Synopses & Reviews
Concurrency theory, software architecture, system modeling and verification, and dependability and performance evaluation may seem unrelated disciplines, but in reality they are deeply intertwined and should be part of an integrated view in order to successfully manage the increasing complexity of software systems today. This book introduces a process algebraic approach to software architecture design. Process algebra, originally conceived for reasoning about the semantics of concurrent programs, provides a foundational basis for the modeling and verification of functional and nonfunctional aspects of communicating concurrent systems. This can be exploited at the software architecture level of design to improve the formality of design documents and make possible the analysis of system properties at the early design stages. The first part of the book offers an overview of the concepts and results of process algebra theory providing background material on the syntax and semantics for process calculi as well as on the bisimulation, testing, and trace approaches to the definition of behavioral equivalences for nondeterministic, deterministically timed, and stochastically timed processes. Part two gives guidelines for a principled transformation of process algebra into an architectural description language, before demonstrating how to use process algebraic techniques to address the detection of architecture-level mismatches, performance-driven selection among alternative designs, and the achievement of a tradeoff between dependability features and performance indices. Graduate students and software professionals, will find A Process Algebraic Approach to Software Architecture Design a useful addition to their bookshelf.
Synopsis
The design and the verification of modern software applications requires the analysis of several different aspects, such as software correctness, quality of service, and security, and of the possible inter-relations among them. Process algebraic architectural languages and the related analysis techniques provide a formal paradigm that allows for the modeling and analysis of such systems and of the related properties during the early stages of the design process. The book presents such a paradigm in a novel way that privileges the discussion of its foundational characteristics and then introduces a number of guidelines, integrated with ad-hoc methodologies and exemplifying case studies, to support the practical benefits of using such a paradigm. The book can be of help for both researchers and graduate students who intend to approach the process algebraic formal paradigm and for the practitioners who intend to apply the related approach to software design and verification.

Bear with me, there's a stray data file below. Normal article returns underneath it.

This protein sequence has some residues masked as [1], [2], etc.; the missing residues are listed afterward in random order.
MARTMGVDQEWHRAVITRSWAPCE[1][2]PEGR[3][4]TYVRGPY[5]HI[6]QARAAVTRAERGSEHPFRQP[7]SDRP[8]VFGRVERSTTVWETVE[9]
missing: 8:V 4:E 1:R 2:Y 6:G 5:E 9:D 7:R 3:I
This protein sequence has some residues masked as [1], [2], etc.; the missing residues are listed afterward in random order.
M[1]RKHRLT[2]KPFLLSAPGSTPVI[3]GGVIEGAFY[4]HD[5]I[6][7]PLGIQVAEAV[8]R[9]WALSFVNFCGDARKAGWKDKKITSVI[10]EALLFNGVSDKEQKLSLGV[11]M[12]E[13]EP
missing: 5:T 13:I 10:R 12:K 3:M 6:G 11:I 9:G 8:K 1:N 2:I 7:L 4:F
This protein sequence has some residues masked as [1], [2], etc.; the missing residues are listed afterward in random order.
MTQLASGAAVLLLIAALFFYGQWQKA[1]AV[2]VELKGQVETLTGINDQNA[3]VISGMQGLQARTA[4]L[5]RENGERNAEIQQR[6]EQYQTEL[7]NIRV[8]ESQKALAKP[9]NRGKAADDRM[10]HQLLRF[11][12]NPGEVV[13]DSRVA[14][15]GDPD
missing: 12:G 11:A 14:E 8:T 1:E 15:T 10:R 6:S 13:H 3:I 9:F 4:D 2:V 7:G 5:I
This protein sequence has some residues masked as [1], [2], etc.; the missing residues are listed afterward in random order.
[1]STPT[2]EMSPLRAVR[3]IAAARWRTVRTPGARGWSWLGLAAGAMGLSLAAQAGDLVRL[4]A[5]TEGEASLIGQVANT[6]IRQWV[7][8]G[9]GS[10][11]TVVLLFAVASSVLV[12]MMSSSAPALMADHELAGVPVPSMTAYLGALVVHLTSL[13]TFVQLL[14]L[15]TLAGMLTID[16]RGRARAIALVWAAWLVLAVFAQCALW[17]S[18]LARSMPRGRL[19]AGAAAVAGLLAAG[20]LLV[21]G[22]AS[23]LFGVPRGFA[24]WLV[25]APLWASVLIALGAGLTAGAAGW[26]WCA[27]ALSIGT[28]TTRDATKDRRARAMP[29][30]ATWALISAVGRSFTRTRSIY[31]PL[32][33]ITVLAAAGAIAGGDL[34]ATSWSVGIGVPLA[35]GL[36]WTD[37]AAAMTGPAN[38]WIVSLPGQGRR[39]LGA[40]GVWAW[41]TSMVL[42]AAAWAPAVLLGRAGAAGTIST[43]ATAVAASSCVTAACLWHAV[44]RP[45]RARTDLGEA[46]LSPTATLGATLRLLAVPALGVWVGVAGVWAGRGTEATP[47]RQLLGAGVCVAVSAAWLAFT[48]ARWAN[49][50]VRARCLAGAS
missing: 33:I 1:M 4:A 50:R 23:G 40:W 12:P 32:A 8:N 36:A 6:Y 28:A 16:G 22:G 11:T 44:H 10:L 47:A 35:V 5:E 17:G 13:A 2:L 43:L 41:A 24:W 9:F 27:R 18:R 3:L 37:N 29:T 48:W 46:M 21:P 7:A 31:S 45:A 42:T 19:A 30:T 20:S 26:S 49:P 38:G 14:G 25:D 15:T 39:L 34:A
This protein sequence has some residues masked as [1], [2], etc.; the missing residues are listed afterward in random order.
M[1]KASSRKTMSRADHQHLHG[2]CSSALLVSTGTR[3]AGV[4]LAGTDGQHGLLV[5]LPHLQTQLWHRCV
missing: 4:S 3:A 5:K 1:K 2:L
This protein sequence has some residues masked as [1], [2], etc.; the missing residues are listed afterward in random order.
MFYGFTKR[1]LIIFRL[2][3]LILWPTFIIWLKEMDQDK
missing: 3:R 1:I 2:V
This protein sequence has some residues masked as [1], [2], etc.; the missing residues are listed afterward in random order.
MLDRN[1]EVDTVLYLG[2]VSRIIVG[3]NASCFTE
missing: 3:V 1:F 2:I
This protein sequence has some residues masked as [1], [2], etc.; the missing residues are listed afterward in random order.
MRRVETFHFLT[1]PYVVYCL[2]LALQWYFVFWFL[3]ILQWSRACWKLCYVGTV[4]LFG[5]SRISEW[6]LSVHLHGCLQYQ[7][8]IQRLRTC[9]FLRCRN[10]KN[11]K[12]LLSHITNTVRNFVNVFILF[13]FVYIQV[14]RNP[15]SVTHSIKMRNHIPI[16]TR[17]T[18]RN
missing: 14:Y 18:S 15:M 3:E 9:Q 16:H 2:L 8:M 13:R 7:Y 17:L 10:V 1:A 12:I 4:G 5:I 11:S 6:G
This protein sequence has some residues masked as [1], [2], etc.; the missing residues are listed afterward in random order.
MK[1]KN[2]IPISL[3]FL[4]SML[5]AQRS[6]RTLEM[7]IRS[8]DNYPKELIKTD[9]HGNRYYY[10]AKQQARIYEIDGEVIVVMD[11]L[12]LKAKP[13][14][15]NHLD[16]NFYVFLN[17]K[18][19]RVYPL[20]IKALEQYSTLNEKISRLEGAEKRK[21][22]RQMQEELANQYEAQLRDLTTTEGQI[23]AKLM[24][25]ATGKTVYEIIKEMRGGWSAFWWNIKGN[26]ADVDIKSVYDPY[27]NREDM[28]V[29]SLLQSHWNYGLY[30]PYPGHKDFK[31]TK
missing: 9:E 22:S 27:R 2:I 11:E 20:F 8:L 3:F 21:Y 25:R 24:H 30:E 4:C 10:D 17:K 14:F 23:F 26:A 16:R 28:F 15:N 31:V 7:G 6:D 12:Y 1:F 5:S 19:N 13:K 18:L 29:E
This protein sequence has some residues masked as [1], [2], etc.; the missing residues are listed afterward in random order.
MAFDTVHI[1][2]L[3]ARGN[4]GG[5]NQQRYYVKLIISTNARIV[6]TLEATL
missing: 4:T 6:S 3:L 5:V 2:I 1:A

Synopsis
Inthe?eldofformalmethodsincomputerscience, concurrencytheoryisreceivinga constantlyincreasinginterest.Thisisespeciallytrueforprocessalgebra.Althoughit had been originally conceived as a means for reasoning about the semantics of c- current programs, process algebraic formalisms like CCS, CSP, ACP, ?-calculus, and their extensions (see, e.g., 154,119,112,22,155,181,30]) were soon used also for comprehendingfunctionaland nonfunctionalaspects of the behaviorof com- nicating concurrent systems. The scienti?c impact of process calculi and behavioral equivalences at the base of process algebra is witnessed not only by a very rich literature. It is in fact worth mentioningthe standardizationprocedurethat led to the developmentof the process algebraic language LOTOS 49], as well as the implementation of several modeling and analysis tools based on process algebra, like CWB 70] and CADP 93], some of which have been used in industrial case studies. Furthermore, process calculi and behavioral equivalencesare by now adopted in university-levelcourses to teach the foundations of concurrent programming as well as the model-driven design of concurrent, distributed, and mobile systems. Nevertheless, after 30 years since its introduction, process algebra is rarely adopted in the practice of software development. On the one hand, its technica- ties often obfuscate the way in which systems are modeled. As an example, if a process term comprises numerous occurrences of the parallel composition operator, it is hard to understand the communicationscheme among the varioussubterms. On the other hand, process algebra is perceived as being dif?cult to learn and use by practitioners, as it is not close enough to the way they think of software systems.
Synopsis
This book presents a new paradigm that allows modeling and analysis of software applications at an early stage of the design process. It covers foundational aspects before introducing guidelines and methodologies to exemplify case studies.
Table of Contents
Part I: Process Calculi and Behavioral Equivalences Process Algebra Deterministically Timed Process Algebra Stochastically Timed Process Algebra Part II: Process Algebra for Software Architecture Component-Oriented Modeling Component-Oriented Functional Verification Component-Oriented Performance Evaluation Trading Dependability and Performance References Index